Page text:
Evangelism is one of the most important missions of the church. In evangelism, we are making an appeal to non-Christians to both believe and do something. What we ask them to believe and do ought to pattern what the first disciples asked non-Christians to believe and do. Does it? To answer that question, I recently examined what the early church preached to unbelievers, chronicling every detail of every message found in Acts (2:14-40; 3:12-26; 4:8-12,33;  5:29-32,42; 7:2-53; 8:5,12,35; 10:34-43; 11:20; 13:16-41; 14:15-17; 16:30-31; 17:2-3,6-7,18,22-31; 18:5,28; 19:2-4,8; 20:21,25; 22:1-21; 23:6,11; 24:10-21,24-25; 25:19; 26:1-23; 28:17-20,23,30).[1] What follows are my findings and analysis. (more…)

If humans have value, then abortion must be immoral. Here’s why:

Value is either intrinsic (part of the nature of the thing itself) or extrinsic (conferred on a thing by an external source). If value is intrinsic to human beings, then humans are valuable the moment they come into existence. Since it is a scientific fact that human beings come into being at conception, then unborn humans have the same value that you and I have from the moment of their conception. As such, it would be just as immoral to kill an unborn human as it is a born human. So if you believe humans have intrinsic value, then you should be opposed to abortion.

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“Abortion” is a euphemism. “Abort” means to stop. What are we stopping? The life of a human being. If I kill my neighbor, we would say I murdered him. So why do we have a different term to describe the killing of unborn human beings? It’s simply to disguise what we are doing. Abortion could rightly be called preborn murder, fetal murder, embryonic murder, etc., but it is murder and we should call it such.

The euphemisms for preborn murder don’t stop at “abortion.” The list of euphemisms also includes “choice,” “women’s health,” “reproductive freedom,” etc. Abortion is not about choice, health, or reproductive freedom. Abortion is about the killing of a preborn human being because it is convenient for us to do so.

Abortion is the greatest moral atrocity of our day. One day, future generations will be just as shocked to hear that abortion was legal in this country as we are shocked today to hear that slavery was once legal in this country.

In the abortion debate, pro-choice advocates often argue that no one should have the right to tell a woman what to do with her own body. I agree. No one has that right. But this is a red herring because pro-life advocates are not telling women what to do with their own bodies, but rather what to do with someone else’s body.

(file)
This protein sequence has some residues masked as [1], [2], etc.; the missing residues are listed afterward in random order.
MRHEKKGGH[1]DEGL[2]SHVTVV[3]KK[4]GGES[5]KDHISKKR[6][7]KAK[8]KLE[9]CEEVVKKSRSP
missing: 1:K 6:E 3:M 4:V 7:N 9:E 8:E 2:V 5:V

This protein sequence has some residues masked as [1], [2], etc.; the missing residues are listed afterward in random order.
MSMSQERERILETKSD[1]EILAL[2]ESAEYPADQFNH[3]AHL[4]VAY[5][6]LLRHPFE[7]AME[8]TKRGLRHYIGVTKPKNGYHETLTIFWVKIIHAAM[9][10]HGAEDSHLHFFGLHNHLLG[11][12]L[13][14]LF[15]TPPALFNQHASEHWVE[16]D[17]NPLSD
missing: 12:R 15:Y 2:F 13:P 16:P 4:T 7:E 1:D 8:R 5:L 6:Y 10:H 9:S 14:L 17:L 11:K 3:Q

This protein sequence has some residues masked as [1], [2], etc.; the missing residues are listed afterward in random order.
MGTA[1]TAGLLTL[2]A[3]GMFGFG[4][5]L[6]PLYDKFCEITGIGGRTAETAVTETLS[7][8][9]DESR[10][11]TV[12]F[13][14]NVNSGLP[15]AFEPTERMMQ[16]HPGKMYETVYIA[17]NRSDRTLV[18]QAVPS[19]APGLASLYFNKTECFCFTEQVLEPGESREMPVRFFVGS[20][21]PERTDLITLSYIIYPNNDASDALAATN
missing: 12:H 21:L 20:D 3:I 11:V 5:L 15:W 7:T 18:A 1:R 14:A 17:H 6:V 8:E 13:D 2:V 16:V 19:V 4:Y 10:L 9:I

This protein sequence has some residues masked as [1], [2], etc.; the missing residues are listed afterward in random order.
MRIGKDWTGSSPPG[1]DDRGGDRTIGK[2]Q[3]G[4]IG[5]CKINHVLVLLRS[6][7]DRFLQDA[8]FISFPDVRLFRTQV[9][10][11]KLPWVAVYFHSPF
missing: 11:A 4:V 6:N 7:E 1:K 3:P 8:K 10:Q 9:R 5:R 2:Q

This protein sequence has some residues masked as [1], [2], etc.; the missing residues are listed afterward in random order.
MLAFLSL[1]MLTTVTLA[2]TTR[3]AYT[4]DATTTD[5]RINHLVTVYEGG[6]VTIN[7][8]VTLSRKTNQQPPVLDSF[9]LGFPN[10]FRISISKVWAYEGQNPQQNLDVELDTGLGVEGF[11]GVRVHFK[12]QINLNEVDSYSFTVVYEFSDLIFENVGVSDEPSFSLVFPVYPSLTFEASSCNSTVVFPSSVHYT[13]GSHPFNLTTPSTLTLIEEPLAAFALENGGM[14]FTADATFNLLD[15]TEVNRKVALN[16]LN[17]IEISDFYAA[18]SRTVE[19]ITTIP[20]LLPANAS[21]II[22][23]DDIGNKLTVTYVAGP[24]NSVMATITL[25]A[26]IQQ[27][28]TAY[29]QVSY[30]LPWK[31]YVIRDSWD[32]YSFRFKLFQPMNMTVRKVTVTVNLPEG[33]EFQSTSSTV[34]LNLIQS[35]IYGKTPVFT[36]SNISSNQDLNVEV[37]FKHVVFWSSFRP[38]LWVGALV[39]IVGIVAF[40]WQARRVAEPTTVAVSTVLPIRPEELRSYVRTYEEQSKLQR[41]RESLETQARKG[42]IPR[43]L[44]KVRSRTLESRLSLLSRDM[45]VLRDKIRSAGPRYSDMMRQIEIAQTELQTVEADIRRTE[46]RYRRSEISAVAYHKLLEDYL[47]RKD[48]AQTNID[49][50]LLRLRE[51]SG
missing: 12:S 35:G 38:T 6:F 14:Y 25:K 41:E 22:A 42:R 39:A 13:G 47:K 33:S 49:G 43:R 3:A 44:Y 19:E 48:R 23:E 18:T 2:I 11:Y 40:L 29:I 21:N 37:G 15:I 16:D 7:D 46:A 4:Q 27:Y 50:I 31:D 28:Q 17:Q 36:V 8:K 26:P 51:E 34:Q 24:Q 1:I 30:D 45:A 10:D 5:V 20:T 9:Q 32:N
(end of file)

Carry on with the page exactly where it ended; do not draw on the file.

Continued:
While an abortion takes place within a woman’s body, the act of abortion is targeted toward the body of a separate human being. The goal of abortion is to end the life of that human being – often by cutting his/her body into pieces. Since it is morally wrong to take the life of an innocent human being, the act of abortion is morally evil.

The bodily autonomy argument makes as much sense as saying “You don’t have a right to tell me not to murder someone.” All homicide laws aim to take away our right to murder another person. Pro-life advocates are merely applying this same logic to abortion since the object of the abortion is also a human being.

The pro-life argument in a nutshell: It is a scientific fact that a new human being comes into existence at fertilization. It is a moral fact that it is wrong to intentionally take the life of an innocent human being. Abortion intentionally takes the life of an innocent human being. Therefore, abortion is morally wrong.

Here’s a question to ponder: How many of the positions that you subscribe to today related to theology, economics, politics, etc., do you subscribe to because you researched the competing perspectives, weighed the merits and demerits of each, and then adopted the best position? If you are a typical human being, chances are that the number is very small. Most of the positions we subscribe to we simply inherit from our family or community, unquestioned. When we do question those positions, we often seek out evidence to shore up what we already believe rather than seeking evidence both for and against our position.  Given this proclivity of human nature, and given the multiplicity of positions, there’s a high probability that we are mistaken in a number of positions we subscribe to.  After all, it would be highly unlikely that one just happened to be born into a family/community who just so happened to subscribe to all of the right positions in theology, politics, economics, and the like.

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Archaeologist Eilat Mazar has made another discovery confirming the Biblical record. A portion of the remnants of ancient walls that once surrounded Jerusalem were previously dated to the Hasmonean period (2nd century B.C.), but new evidence discovered by Dr. Mazar has led her to re-date the wall to the mid 5th century B.C. and identify it as a portion of the wall that Nehemiah built to protect the Jews who returned to Jerusalem after their captivity in Babylon.